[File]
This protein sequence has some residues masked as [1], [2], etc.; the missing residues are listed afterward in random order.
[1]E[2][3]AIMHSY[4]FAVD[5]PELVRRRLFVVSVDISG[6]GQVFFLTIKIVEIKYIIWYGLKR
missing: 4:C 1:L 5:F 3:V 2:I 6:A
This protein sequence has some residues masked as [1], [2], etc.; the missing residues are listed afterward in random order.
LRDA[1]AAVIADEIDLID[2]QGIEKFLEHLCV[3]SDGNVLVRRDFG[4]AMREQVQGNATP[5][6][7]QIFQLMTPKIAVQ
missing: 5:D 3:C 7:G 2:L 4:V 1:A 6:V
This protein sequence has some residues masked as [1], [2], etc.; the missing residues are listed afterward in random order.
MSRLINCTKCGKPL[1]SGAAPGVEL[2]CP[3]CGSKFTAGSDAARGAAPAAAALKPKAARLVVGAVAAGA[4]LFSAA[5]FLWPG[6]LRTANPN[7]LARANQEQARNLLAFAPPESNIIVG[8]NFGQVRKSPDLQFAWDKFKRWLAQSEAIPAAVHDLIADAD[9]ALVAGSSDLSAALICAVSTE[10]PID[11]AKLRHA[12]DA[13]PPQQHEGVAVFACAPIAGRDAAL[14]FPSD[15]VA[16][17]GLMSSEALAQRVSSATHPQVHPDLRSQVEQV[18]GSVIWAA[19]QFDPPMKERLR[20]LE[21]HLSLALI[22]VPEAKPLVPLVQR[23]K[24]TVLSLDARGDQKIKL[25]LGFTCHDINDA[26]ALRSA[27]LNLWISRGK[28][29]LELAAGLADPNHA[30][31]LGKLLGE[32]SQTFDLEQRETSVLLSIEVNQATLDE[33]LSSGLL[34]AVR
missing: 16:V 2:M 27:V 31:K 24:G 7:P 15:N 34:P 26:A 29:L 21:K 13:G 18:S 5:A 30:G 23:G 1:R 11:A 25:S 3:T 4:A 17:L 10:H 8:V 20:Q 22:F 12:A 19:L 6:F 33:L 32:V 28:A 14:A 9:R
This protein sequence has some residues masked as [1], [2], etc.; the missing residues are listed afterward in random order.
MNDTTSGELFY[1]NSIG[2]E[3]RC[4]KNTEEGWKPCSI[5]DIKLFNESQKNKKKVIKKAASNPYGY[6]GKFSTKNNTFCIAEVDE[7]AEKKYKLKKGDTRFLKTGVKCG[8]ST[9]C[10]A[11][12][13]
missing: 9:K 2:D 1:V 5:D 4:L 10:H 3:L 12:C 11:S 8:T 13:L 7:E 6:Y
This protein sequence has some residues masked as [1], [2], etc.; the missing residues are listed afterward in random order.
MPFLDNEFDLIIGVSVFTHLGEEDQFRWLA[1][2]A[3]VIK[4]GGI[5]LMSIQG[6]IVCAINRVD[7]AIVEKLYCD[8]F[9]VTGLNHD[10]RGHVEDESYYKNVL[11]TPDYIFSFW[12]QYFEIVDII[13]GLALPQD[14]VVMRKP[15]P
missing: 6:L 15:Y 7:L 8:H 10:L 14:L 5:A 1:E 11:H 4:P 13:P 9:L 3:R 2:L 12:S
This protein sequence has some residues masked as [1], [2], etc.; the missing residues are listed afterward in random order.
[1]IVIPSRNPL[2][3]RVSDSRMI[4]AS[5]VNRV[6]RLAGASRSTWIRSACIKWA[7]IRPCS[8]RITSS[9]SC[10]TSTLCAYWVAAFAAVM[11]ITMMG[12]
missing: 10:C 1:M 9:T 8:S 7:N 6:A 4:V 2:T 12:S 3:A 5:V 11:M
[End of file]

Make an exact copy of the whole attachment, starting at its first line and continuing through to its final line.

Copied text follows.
This protein sequence has some residues masked as [1], [2], etc.; the missing residues are listed afterward in random order.
[1]E[2][3]AIMHSY[4]FAVD[5]PELVRRRLFVVSVDISG[6]GQVFFLTIKIVEIKYIIWYGLKR
missing: 4:C 1:L 5:F 3:V 2:I 6:A
This protein sequence has some residues masked as [1], [2], etc.; the missing residues are listed afterward in random order.
LRDA[1]AAVIADEIDLID[2]QGIEKFLEHLCV[3]SDGNVLVRRDFG[4]AMREQVQGNATP[5][6][7]QIFQLMTPKIAVQ
missing: 5:D 3:C 7:G 2:L 4:V 1:A 6:V
This protein sequence has some residues masked as [1], [2], etc.; the missing residues are listed afterward in random order.
MSRLINCTKCGKPL[1]SGAAPGVEL[2]CP[3]CGSKFTAGSDAARGAAPAAAALKPKAARLVVGAVAAGA[4]LFSAA[5]FLWPG[6]LRTANPN[7]LARANQEQARNLLAFAPPESNIIVG[8]NFGQVRKSPDLQFAWDKFKRWLAQSEAIPAAVHDLIADAD[9]ALVAGSSDLSAALICAVSTE[10]PID[11]AKLRHA[12]DA[13]PPQQHEGVAVFACAPIAGRDAAL[14]FPSD[15]VA[16][17]GLMSSEALAQRVSSATHPQVHPDLRSQVEQV[18]GSVIWAA[19]QFDPPMKERLR[20]LE[21]HLSLALI[22]VPEAKPLVPLVQR[23]K[24]TVLSLDARGDQKIKL[25]LGFTCHDINDA[26]ALRSA[27]LNLWISRGK[28][29]LELAAGLADPNHA[30][31]LGKLLGE[32]SQTFDLEQRETSVLLSIEVNQATLDE[33]LSSGLL[34]AVR
missing: 16:V 2:M 27:V 31:K 24:G 7:P 15:N 34:P 26:A 29:L 21:K 13:G 18:S 5:A 30:G 23:G 1:R 11:A 25:S 3:T 4:A 17:L 10:H 8:V 20:Q 22:F 12:A 19:L 6:F 33:L 32:V 28:A 14:A 9:R
This protein sequence has some residues masked as [1], [2], etc.; the missing residues are listed afterward in random order.
MNDTTSGELFY[1]NSIG[2]E[3]RC[4]KNTEEGWKPCSI[5]DIKLFNESQKNKKKVIKKAASNPYGY[6]GKFSTKNNTFCIAEVDE[7]AEKKYKLKKGDTRFLKTGVKCG[8]ST[9]C[10]A[11][12][13]
missing: 9:K 2:D 1:V 5:D 4:L 10:H 3:L 12:C 11:S 8:T 13:L 7:E 6:Y
This protein sequence has some residues masked as [1], [2], etc.; the missing residues are listed afterward in random order.
MPFLDNEFDLIIGVSVFTHLGEEDQFRWLA[1][2]A[3]VIK[4]GGI[5]LMSIQG[6]IVCAINRVD[7]AIVEKLYCD[8]F[9]VTGLNHD[10]RGHVEDESYYKNVL[11]TPDYIFSFW[12]QYFEIVDII[13]GLALPQD[14]VVMRKP[15]P
missing: 6:L 15:Y 7:L 8:H 10:L 14:L 5:A 1:E 11:H 4:P 13:P 9:L 3:R 2:L 12:S
This protein sequence has some residues masked as [1], [2], etc.; the missing residues are listed afterward in random order.
[1]IVIPSRNPL[2][3]RVSDSRMI[4]AS[5]VNRV[6]RLAGASRSTWIRSACIKWA[7]IRPCS[8]RITSS[9]SC[10]TSTLCAYWVAAFAAVM[11]ITMMG[12]
missing: 10:C 1:M 9:T 8:S 7:N 6:A 4:V 2:T 12:S 3:A 5:V 11:M